Dangerous provocation (Alex Fishman, Yedioth) Yesterday, close to midnight, the army dealt with the (attack on the nine-year-old girl) at Psagot settlement as a terror attack...If it is discovered that it was a stray bullet, stabbing for criminal reasons, or some other criminal attack - then this is the story of a local tragedy. But if it turns out this is a terror attack, it could be a significant step towards the breakout of the third Intifada. Israel does not want that, the Palestinian Authority does not want that  - because it won't survive this intifada - but such an attack could push the two sides down a slippery slope of uncontrollable armed struggle....If this was a terror attack, the ball is first of all in the hands of the Palestinian Authority. Here, condemnation and apologies won't be enough. Here there needs to be a drafting of the Palestinian security forces in order to stop the shooters and the put out the hot coals, including those that the PA is avoiding - for example, the tanzim in the refugee camps.
Gap between Israeli, U.S. timeframes on Iran is down to interpretation, not facts (Amos Harel, Haaretz) Common denominator of estimates on when Tehran will obtain nuclear arms is pessimism: Whether it's six months, nine months or a year, it's clear that the West doesn't have much time left to stop Iran.
Netanyahu made us proud (Isi Leibler, Israel Hayom) Netanyahu must convince the U.S. that the threat Iran poses is real and immediate, and if left unchecked, will allow history to repeat itself in a terrible way.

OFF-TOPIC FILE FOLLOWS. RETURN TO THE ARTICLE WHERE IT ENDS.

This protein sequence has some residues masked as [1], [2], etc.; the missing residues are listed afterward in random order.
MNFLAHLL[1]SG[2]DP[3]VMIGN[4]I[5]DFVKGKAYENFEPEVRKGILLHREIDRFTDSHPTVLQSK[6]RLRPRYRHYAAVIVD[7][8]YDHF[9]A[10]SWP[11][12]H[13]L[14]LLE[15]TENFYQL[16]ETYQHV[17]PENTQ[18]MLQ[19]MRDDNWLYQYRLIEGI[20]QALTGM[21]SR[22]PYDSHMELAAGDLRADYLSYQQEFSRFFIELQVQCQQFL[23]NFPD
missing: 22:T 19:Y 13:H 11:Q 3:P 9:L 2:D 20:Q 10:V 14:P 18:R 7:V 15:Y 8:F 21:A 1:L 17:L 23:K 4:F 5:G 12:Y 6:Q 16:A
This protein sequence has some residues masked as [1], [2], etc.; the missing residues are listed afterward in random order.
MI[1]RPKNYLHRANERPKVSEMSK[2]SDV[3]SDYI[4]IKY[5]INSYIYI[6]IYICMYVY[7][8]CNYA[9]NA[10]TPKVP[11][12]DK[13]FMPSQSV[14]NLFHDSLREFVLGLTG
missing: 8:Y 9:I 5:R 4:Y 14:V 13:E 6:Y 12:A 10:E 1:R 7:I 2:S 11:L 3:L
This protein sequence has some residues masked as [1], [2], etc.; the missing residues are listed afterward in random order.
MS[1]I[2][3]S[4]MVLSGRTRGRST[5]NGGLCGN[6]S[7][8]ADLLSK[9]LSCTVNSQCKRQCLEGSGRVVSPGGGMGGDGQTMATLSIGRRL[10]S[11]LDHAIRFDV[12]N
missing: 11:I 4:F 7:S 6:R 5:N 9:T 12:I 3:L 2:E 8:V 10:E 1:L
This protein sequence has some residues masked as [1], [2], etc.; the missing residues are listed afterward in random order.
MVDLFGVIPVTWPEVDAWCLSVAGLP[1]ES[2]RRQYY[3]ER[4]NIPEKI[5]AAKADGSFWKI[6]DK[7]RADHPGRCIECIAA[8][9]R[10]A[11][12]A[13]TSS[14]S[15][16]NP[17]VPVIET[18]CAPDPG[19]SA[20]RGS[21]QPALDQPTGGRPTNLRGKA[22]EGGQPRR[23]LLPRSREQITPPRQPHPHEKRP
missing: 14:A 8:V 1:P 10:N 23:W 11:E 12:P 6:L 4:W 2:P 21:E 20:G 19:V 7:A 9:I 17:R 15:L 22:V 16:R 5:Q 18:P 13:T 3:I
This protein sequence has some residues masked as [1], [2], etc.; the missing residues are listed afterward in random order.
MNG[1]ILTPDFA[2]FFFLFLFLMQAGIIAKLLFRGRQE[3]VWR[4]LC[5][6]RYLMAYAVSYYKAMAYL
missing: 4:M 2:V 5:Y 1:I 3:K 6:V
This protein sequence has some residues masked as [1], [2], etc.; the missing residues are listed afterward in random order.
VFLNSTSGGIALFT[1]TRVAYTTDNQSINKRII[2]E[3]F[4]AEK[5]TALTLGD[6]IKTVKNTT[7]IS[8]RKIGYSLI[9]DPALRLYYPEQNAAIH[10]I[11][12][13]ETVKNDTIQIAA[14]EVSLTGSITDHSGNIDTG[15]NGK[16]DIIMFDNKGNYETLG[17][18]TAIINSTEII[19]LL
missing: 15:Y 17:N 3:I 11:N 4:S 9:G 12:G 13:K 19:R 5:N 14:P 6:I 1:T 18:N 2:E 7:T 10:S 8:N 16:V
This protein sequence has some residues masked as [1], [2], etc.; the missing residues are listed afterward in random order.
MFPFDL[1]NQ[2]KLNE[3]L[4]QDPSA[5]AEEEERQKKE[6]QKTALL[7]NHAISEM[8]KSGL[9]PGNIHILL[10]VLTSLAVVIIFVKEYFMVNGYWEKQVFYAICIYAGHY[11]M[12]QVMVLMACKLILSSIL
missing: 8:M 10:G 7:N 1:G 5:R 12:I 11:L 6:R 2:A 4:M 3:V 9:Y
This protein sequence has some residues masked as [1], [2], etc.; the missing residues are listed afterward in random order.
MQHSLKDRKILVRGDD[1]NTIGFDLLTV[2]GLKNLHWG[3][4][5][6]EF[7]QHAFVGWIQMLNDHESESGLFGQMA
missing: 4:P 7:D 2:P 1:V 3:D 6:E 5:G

'Bethlehem' is yet another Israeli propaganda film (Gideon Levy, Haaretz) Before lavishing praise on co-director Yuval Adler, critics should stop to consider his film's message: the Israelis are the good guys, the Arabs the bad guys.
The end of the Iranian fantasy (Boaz Bismuth, Israel Hayom) For a week, Iranian President Hasan Rouhani peddled a rosy picture around New York, and the world applauded. Until Netanyahu came along and brought everyone back down to earth. The world was reminded that Iran is an extreme nation that seeks mass destruction.
The 'Arab Winter' will be cold but calm in Tunisia - in Egypt it will be violent (Zvi Bar'el, Haaretz) Unlike Egypt's Muslim Brotherhood, the religious Ennahda movement is following the political map, and heeding the voices on the streets.